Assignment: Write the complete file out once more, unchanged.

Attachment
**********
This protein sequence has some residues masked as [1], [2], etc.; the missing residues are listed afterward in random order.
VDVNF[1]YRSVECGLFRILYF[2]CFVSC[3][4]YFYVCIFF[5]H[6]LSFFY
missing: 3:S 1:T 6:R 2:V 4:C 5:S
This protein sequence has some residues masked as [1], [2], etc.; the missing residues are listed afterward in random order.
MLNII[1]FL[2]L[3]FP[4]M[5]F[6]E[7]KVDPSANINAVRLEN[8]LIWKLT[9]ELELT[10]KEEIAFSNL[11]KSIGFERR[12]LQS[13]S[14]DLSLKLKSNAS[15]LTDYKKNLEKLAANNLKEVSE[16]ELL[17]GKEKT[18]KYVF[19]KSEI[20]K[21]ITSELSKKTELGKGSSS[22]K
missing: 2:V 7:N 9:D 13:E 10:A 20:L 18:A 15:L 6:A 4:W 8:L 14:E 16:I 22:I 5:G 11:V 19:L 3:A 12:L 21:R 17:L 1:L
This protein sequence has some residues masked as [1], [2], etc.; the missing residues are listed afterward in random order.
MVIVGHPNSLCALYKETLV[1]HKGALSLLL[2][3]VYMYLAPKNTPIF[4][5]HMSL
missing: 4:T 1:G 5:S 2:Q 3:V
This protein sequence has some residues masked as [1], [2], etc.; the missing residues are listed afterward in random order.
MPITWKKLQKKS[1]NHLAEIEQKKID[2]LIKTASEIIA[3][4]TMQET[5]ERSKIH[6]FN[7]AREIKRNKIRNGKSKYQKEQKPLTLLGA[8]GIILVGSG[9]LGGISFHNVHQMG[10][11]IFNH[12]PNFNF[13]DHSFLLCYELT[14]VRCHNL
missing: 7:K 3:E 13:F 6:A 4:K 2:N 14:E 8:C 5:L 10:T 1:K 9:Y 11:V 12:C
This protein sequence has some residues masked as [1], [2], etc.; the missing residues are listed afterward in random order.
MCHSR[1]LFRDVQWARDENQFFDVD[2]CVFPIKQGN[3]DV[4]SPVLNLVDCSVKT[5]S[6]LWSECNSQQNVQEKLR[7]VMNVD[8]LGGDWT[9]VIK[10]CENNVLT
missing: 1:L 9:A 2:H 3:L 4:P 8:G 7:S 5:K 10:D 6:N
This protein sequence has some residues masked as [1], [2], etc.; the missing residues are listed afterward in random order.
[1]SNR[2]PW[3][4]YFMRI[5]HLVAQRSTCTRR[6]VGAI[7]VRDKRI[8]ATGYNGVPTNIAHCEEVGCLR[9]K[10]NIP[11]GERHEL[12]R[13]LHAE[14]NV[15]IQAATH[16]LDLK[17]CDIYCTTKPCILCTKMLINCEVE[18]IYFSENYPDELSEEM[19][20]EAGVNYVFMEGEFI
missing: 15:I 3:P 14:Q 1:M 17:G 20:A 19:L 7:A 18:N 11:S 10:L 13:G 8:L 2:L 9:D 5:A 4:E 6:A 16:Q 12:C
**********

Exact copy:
This protein sequence has some residues masked as [1], [2], etc.; the missing residues are listed afterward in random order.
VDVNF[1]YRSVECGLFRILYF[2]CFVSC[3][4]YFYVCIFF[5]H[6]LSFFY
missing: 3:S 1:T 6:R 2:V 4:C 5:S
This protein sequence has some residues masked as [1], [2], etc.; the missing residues are listed afterward in random order.
MLNII[1]FL[2]L[3]FP[4]M[5]F[6]E[7]KVDPSANINAVRLEN[8]LIWKLT[9]ELELT[10]KEEIAFSNL[11]KSIGFERR[12]LQS[13]S[14]DLSLKLKSNAS[15]LTDYKKNLEKLAANNLKEVSE[16]ELL[17]GKEKT[18]KYVF[19]KSEI[20]K[21]ITSELSKKTELGKGSSS[22]K
missing: 2:V 7:N 9:D 13:E 10:A 20:L 18:A 15:L 6:A 4:W 8:L 14:E 16:I 22:I 5:G 11:V 19:L 3:A 12:L 21:R 17:L 1:L
This protein sequence has some residues masked as [1], [2], etc.; the missing residues are listed afterward in random order.
MVIVGHPNSLCALYKETLV[1]HKGALSLLL[2][3]VYMYLAPKNTPIF[4][5]HMSL
missing: 4:T 1:G 5:S 2:Q 3:V
This protein sequence has some residues masked as [1], [2], etc.; the missing residues are listed afterward in random order.
MPITWKKLQKKS[1]NHLAEIEQKKID[2]LIKTASEIIA[3][4]TMQET[5]ERSKIH[6]FN[7]AREIKRNKIRNGKSKYQKEQKPLTLLGA[8]GIILVGSG[9]LGGISFHNVHQMG[10][11]IFNH[12]PNFNF[13]DHSFLLCYELT[14]VRCHNL
missing: 7:K 3:E 13:F 6:A 4:K 2:N 14:E 8:C 5:L 10:T 1:K 9:Y 11:V 12:C
This protein sequence has some residues masked as [1], [2], etc.; the missing residues are listed afterward in random order.
MCHSR[1]LFRDVQWARDENQFFDVD[2]CVFPIKQGN[3]DV[4]SPVLNLVDCSVKT[5]S[6]LWSECNSQQNVQEKLR[7]VMNVD[8]LGGDWT[9]VIK[10]CENNVLT
missing: 1:L 9:A 2:H 3:L 4:P 8:G 7:S 5:K 10:D 6:N
This protein sequence has some residues masked as [1], [2], etc.; the missing residues are listed afterward in random order.
[1]SNR[2]PW[3][4]YFMRI[5]HLVAQRSTCTRR[6]VGAI[7]VRDKRI[8]ATGYNGVPTNIAHCEEVGCLR[9]K[10]NIP[11]GERHEL[12]R[13]LHAE[14]NV[15]IQAATH[16]LDLK[17]CDIYCTTKPCILCTKMLINCEVE[18]IYFSENYPDELSEEM[19][20]EAGVNYVFMEGEFI
missing: 15:I 3:P 14:Q 1:M 17:G 20:A 19:L 7:A 18:N 11:S 10:L 13:G 8:L 2:L 9:D 5:A 4:E 6:A 16:Q 12:C